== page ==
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robert burns picture photograph

One of the main problems of an attraction such as this is that Robert Burns has been dead for over two hundred years and the likelihood of finding fresh exhibits is not high. However, if you think that the Burns National Heritage Park, which is located in Alloway, will be old and boring then you are in for a pleasant surprise

For those who don't know, Robert Burns was regarded by many as being Scotlan's greatest poet. His birthday is celebrated around the world and his life is well documented both on this site and hundreds of others across the net. Particularly well travelled for the times his story includes Edinburgh and Glasgow as well as Dumfries and Ayrshire.

The attraction consists of five distinct parts. The cottage where Burns was born, which was built by his father, has been set up to look as realistic as possible. Small details such as the cows which lived next door to the living room (as was the norm in the 18th century) are still there (OK they are merely models), but it sets the scene early, for recreating what life was like in those days. The gloomy interior of the cottage contributes also in giving a good impression of what it would have been like in the days of Burns. This museum is clearly quite small but certainly is interesting but the comparison with the main part, which is a short ten-minute walk away, could not be more acute. The Tam O' Shanter experience is a modern building and attraction, built in the 1990's, displaying all the modern attributes of a museum. It has two audio visual theatres, one giving an introduction to the Bard, the other telling the story of Tam O' Shanter, one of Burns' best known tales.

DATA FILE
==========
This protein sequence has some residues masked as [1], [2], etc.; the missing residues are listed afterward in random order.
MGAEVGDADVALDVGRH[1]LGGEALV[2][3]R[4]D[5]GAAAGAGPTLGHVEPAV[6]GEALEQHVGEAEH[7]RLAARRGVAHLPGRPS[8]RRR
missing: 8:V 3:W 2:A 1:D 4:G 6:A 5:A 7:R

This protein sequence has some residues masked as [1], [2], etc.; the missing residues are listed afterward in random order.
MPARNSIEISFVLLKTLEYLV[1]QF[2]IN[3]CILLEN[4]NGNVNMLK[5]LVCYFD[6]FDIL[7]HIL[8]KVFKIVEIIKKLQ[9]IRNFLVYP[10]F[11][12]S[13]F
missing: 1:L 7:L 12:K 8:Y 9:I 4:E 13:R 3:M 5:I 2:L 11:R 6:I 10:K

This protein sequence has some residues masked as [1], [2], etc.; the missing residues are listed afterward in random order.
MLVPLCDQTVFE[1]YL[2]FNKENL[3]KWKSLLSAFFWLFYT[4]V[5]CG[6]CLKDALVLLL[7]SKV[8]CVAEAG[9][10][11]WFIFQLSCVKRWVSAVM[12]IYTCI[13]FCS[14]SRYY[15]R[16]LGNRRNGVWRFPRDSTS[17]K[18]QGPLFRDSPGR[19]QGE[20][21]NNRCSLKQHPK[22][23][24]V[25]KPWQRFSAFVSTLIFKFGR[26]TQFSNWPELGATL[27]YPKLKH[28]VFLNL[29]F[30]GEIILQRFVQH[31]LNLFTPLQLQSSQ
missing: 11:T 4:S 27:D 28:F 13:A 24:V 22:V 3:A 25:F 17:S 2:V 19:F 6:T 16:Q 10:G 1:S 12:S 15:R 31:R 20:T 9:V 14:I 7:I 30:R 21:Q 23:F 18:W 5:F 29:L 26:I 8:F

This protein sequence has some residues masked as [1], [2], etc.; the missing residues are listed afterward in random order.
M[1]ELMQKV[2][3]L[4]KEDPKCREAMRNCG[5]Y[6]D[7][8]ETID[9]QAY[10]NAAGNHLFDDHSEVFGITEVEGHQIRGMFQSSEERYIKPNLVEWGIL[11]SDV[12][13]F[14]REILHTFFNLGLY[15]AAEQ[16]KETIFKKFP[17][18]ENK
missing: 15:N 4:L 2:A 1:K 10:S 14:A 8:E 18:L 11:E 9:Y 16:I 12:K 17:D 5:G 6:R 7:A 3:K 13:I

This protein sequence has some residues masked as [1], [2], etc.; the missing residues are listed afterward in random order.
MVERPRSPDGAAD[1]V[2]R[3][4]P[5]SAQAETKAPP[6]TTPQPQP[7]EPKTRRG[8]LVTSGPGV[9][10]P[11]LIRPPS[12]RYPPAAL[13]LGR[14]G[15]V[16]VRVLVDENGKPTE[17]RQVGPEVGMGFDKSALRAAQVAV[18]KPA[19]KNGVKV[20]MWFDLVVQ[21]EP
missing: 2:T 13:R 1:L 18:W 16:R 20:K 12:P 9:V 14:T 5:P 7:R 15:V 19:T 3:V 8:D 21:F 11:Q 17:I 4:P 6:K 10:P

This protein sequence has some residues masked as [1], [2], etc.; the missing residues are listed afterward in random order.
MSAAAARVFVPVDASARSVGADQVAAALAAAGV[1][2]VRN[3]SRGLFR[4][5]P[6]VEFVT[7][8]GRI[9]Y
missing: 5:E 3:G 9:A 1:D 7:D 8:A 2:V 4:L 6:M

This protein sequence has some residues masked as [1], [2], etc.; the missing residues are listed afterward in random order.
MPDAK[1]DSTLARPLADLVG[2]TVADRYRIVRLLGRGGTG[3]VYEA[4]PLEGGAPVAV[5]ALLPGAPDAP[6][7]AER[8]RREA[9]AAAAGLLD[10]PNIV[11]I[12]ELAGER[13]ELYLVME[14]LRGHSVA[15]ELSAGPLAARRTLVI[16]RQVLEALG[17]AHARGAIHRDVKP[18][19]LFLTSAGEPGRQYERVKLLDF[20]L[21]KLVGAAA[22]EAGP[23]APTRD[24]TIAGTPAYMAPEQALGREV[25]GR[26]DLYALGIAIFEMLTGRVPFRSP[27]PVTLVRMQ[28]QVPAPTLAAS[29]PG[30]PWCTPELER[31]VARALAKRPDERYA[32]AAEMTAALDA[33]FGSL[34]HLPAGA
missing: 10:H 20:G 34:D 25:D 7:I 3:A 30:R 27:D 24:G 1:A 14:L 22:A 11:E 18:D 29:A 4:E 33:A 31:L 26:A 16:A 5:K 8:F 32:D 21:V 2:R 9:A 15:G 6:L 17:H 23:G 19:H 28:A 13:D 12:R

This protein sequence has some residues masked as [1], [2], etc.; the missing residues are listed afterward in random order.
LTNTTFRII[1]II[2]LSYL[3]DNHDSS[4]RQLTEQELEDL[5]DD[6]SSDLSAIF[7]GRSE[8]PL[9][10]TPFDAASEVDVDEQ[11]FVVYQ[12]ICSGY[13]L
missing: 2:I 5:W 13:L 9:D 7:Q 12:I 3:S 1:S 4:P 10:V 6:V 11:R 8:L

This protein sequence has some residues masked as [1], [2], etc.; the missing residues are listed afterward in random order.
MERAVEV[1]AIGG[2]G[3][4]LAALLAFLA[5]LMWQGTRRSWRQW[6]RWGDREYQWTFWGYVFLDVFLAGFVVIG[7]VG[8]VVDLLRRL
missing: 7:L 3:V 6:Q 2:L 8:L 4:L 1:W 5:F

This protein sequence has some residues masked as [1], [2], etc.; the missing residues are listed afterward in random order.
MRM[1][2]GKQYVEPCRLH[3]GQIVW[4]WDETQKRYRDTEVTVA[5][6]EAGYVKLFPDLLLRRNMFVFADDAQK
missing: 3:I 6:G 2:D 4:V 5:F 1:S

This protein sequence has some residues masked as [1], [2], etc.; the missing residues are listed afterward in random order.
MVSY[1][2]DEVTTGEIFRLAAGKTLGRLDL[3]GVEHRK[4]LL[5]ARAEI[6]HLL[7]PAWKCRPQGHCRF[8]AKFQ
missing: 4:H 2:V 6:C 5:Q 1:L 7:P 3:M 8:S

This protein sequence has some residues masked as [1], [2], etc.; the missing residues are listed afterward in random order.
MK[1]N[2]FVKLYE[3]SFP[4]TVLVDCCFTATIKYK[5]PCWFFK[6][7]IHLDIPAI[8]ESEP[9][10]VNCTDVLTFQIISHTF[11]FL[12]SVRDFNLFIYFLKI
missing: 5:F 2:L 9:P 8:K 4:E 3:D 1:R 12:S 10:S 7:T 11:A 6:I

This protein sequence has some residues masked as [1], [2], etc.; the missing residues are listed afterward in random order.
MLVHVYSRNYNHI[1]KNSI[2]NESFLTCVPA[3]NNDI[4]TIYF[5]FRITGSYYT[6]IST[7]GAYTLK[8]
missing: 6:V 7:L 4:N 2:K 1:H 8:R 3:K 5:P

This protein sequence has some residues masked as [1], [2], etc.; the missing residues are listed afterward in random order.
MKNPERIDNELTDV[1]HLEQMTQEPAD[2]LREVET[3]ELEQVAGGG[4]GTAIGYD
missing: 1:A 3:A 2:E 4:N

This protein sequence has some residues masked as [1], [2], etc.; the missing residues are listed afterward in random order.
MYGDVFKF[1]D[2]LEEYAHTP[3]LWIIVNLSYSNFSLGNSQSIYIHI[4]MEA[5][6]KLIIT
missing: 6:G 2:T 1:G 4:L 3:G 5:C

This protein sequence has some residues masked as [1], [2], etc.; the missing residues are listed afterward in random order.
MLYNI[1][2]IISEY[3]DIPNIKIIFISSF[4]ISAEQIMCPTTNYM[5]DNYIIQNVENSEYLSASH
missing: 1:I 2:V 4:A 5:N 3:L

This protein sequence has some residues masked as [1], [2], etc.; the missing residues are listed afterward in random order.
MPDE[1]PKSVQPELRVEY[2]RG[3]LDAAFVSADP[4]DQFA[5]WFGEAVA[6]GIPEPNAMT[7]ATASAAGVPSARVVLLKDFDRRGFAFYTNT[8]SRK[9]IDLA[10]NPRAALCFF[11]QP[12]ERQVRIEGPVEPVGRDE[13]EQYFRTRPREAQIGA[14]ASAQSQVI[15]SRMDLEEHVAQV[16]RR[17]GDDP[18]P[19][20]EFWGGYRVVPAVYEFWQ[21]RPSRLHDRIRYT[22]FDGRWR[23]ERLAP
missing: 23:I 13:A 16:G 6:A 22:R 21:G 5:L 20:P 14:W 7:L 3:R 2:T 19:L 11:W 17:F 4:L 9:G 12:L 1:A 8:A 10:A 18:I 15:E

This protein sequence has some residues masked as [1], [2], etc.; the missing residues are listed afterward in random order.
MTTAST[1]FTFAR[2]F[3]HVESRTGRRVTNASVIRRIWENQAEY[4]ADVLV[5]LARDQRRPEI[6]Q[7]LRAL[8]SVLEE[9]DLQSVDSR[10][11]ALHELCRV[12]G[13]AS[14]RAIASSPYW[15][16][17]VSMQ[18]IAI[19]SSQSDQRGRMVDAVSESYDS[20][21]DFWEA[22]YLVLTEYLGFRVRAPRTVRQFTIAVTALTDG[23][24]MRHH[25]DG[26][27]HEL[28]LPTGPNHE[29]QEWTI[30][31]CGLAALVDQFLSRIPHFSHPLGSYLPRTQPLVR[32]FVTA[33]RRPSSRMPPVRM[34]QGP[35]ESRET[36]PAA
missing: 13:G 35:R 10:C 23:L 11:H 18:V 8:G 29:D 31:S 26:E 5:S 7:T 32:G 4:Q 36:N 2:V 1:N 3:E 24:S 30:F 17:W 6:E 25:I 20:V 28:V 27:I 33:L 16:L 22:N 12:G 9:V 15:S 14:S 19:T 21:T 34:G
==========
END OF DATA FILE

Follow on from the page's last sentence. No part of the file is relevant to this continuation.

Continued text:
After you have visited both the buildings then it is time to have a wander outside. The Alloway Kirk is just across the road from the Tam O'Shanter experience and whilst now a ruin is still of interest. Burns father is buried here and it is the setting for Tam O'Shanter, where Satan played and the witches and warlocks danced.

The final two aspects to the Heritage Park are probably only enjoyed to their fullest extent on a nice dry day. If you are lucky enough to get this, then take the short walk down to the Burns Monument and Gardens and after to the Brig O'Doon. This Grecian style monument opened in 1823, is an extremely conspicuous landmark and the gardens are superbly well tended (ideal for some great photographs). The statue house can also be entered and contains figures of well known characters from Burns' work. The final piece of the Heritage trail, the Brig O'Doon is interesting up to a point in a historical context. Bear in mind though that it is a stone arch bridge so there isn't a lot to do and certainly isn't a "Disney style" attraction. In its favour again is the lovely setting.

If you are in the area it is certainly worth a visit for young and old alike. If you weren't planning on being in the area it is worth making the trip which can be combined with one of the other attractions in the area such as Culzean Castle or the town of Ayr itself.

For further details:

Burns National Heritage Park
Murdoch's Lone
Ayr KA7 4PQ
Tel: 011 44 (0)1292 443 700
Fax: 011 44 (0)1292 441 750
Opening times: Easter to September
Daily 9.00 till 6.00PM
Opening times: September till Easter
Daily 9.00 till 5.00PM

Burns Crossword

Life and Times of Burns